Zaimoku-cho, Part II: A temple for comfort becomes a park for prayer

by Masami Nishimoto, Masanori Nojima and Junpei Fujimura, Staff Writers
(Originally published on April 29, 2000 in the series "Record of Hiroshima: Photographs of the Dead Speak")

In August 1947, two years after the atomic bombing of Hiroshima, city residents held memorial services at sites where scars from the blast still remained. About 60 people who had had some connection to the decimated Zaimoku-cho district assembled at the Joenji Temple--which once stood in the area now occupied by Peace Memorial Park--to hold a Buddhist service marking the second year after the bombing. On August 6, 1947, the Peace Festival, the forerunner of today's Peace Memorial Ceremony, took place in the former Nakajima Honmachi district, just north of Zaimoku-cho.

Shisui Uezono, 84, who once served as the head priest of Joenji Temple, held up a photograph of the memorial service for Zaimoku-cho in 1947. Reflecting on the past, he remarked, “I was surprised so many people gathered at the temple that day. I think we felt a kind of joy that we were still alive and had managed to survive in a place where supposedly nothing would again grow.”

After his discharge from military service at war's end, Mr. Uezono returned to Hiroshima and discovered that his parents were dead and the family temple had been destroyed. In March 1946, he constructed a two-room shack in Zaimoku-cho that had no electricity. “Among the former residents, only five households returned,” he recalled. “There were six temples in the district and the head priests of four of these temples perished in the bombing.”

Masaru Sumimoto, 74, had kept the picture of the memorial service Mr. Uezono discussed. A conscripted worker at the time, stationed outside of Hiroshima, Mr. Sumimoto escaped the bombing. But when he returned home, he found that only one member of his family, a younger brother, had survived; five others were gone. “I was just trying to survive it all,” he said.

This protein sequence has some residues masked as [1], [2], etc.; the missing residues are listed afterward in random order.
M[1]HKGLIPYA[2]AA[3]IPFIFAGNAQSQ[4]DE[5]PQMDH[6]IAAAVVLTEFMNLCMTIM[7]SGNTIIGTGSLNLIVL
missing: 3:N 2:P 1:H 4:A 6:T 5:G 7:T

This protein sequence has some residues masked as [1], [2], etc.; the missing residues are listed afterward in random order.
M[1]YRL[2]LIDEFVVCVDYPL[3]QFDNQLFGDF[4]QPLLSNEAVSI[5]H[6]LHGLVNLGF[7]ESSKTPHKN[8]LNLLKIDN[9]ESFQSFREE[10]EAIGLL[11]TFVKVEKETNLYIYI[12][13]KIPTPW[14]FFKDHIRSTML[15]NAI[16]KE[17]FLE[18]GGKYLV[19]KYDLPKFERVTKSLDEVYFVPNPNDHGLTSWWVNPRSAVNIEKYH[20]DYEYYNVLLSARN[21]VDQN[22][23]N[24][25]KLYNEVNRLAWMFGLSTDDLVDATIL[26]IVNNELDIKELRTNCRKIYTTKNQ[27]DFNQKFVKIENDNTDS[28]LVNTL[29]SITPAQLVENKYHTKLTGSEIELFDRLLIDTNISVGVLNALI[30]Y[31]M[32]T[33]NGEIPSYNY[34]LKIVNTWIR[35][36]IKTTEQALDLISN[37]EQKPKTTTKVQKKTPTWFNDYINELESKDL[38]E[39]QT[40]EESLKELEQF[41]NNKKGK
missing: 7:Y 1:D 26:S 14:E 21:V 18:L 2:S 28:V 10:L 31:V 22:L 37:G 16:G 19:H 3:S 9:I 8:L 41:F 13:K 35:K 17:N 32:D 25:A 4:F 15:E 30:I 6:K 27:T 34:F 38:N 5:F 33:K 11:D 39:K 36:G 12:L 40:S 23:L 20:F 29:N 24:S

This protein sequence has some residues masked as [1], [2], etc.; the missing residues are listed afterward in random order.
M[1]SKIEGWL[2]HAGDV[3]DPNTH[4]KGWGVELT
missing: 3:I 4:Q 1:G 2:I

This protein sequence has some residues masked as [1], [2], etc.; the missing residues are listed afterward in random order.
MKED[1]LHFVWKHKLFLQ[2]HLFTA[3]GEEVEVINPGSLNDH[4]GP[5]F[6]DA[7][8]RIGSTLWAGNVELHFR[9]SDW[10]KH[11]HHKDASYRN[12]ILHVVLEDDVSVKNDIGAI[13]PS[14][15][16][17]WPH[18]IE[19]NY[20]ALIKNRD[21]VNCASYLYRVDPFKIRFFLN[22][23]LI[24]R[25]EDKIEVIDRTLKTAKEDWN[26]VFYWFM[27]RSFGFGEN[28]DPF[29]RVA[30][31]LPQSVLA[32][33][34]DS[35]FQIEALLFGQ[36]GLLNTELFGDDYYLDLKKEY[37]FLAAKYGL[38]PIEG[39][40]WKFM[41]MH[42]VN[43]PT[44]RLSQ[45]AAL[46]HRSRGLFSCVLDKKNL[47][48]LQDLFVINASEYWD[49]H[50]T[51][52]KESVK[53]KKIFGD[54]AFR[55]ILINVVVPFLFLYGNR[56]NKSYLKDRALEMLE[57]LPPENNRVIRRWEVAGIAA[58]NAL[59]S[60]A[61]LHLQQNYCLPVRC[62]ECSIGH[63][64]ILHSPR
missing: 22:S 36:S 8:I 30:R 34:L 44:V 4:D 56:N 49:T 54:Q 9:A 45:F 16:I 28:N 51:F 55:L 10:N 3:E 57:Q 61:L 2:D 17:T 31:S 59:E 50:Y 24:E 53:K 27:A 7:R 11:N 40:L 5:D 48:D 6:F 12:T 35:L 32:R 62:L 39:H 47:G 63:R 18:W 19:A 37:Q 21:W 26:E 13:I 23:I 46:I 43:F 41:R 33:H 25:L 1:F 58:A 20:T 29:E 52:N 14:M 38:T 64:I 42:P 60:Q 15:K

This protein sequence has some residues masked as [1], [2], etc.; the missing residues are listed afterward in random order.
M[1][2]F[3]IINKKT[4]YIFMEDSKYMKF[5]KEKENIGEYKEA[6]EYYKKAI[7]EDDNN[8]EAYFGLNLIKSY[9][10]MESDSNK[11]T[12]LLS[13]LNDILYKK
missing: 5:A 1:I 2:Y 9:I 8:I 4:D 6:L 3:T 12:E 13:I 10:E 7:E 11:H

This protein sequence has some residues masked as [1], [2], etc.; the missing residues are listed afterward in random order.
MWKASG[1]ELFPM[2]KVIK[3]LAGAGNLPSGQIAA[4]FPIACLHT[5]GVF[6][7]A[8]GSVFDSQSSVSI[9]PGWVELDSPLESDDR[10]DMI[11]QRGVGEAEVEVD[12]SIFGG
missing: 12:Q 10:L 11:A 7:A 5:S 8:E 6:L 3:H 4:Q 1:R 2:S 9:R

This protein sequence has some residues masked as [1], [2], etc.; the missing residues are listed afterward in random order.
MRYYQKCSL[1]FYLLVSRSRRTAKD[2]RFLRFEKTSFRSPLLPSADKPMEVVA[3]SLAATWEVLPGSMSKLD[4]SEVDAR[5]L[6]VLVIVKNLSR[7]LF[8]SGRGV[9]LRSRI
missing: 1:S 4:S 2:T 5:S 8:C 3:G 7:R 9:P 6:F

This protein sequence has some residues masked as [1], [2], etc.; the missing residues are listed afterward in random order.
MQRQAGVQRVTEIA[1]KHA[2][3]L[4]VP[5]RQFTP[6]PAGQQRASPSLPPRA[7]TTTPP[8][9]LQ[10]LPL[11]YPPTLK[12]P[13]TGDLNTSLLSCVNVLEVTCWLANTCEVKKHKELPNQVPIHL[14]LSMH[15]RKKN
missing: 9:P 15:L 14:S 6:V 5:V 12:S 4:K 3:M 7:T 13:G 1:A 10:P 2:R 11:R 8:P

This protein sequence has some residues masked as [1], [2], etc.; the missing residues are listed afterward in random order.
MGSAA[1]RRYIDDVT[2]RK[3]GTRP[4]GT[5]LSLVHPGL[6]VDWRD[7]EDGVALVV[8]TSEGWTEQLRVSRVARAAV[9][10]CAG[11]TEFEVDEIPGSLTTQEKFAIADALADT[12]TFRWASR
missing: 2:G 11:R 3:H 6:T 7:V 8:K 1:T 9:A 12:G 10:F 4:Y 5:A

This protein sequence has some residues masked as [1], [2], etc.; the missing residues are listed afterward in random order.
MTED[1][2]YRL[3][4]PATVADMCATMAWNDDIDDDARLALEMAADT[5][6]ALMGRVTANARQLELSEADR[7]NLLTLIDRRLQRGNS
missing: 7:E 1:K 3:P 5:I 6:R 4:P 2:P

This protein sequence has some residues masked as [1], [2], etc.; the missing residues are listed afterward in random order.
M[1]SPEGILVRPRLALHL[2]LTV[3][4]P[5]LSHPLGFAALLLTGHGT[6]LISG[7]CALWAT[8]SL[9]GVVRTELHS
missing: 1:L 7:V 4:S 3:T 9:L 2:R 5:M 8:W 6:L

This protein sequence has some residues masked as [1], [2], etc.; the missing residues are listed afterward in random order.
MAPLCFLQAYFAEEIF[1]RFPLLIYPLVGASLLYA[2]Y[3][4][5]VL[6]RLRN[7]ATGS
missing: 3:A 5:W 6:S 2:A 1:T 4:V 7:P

The Chugoku Shimbun searched for the many people in the photograph of the Zaimoku-cho memorial service and learned that all of them had lost family members in the bombing. Though they were frightened by the possibility of falling ill from the aftereffects of radiation, they had no choice but to rebuild their lives on their own. Survivors who had been mere children at the time of the bombing were forced to endure an especially grim reality, with little help, in the chaos of the post-war period.

“Be strong…You can make it…Just keep going,” one man wrote on a postcard to his younger brother who was living in an orphanage. After losing four family members in Zaimoku-cho, the man left junior high school and found a job as a houseboy. His younger brother eventually settled in Brazil and did not return to Japan until his death. The man, too, left Hiroshima 19 years ago and was no longer in communication with the remaining members of his family. “If only there had been no atomic bomb…,” lamented their aunt. Whenever she passes through Peace Memorial Park, she says she invariably thinks of her older sister and her nephews who lived in a house that once stood in that same spot.

Four years after the bombing, the Hiroshima Peace Memorial City Construction Law was passed and the development of Peace Memorial Park began, an area of 12.2 hectares that includes the former Zaimoku-cho district. With the unveiling of the Cenotaph for the A-bomb Victims in 1952, the park then became the venue for the annual Peace Memorial Ceremony on August 6. Further construction projects since that time have established such facilities as Peace Memorial Museum, which opened in 1955, the International Conference Center Hiroshima in 1989, and the East Building of Peace Memorial Museum in 1994.

In memory of Zaimoku-cho, a simple stone monument, inscribed “Former Zaimoku-cho District,” was erected by surviving residents east of the Cenotaph. North of this largely overlooked monument, construction of the Hiroshima National Peace Memorial Hall for the Atomic Bomb Victims, slated to open in 2002, continues.

(Note: The Hiroshima National Peace Memorial Hall for the Atomic Bomb Victims officially opened in August 2002.)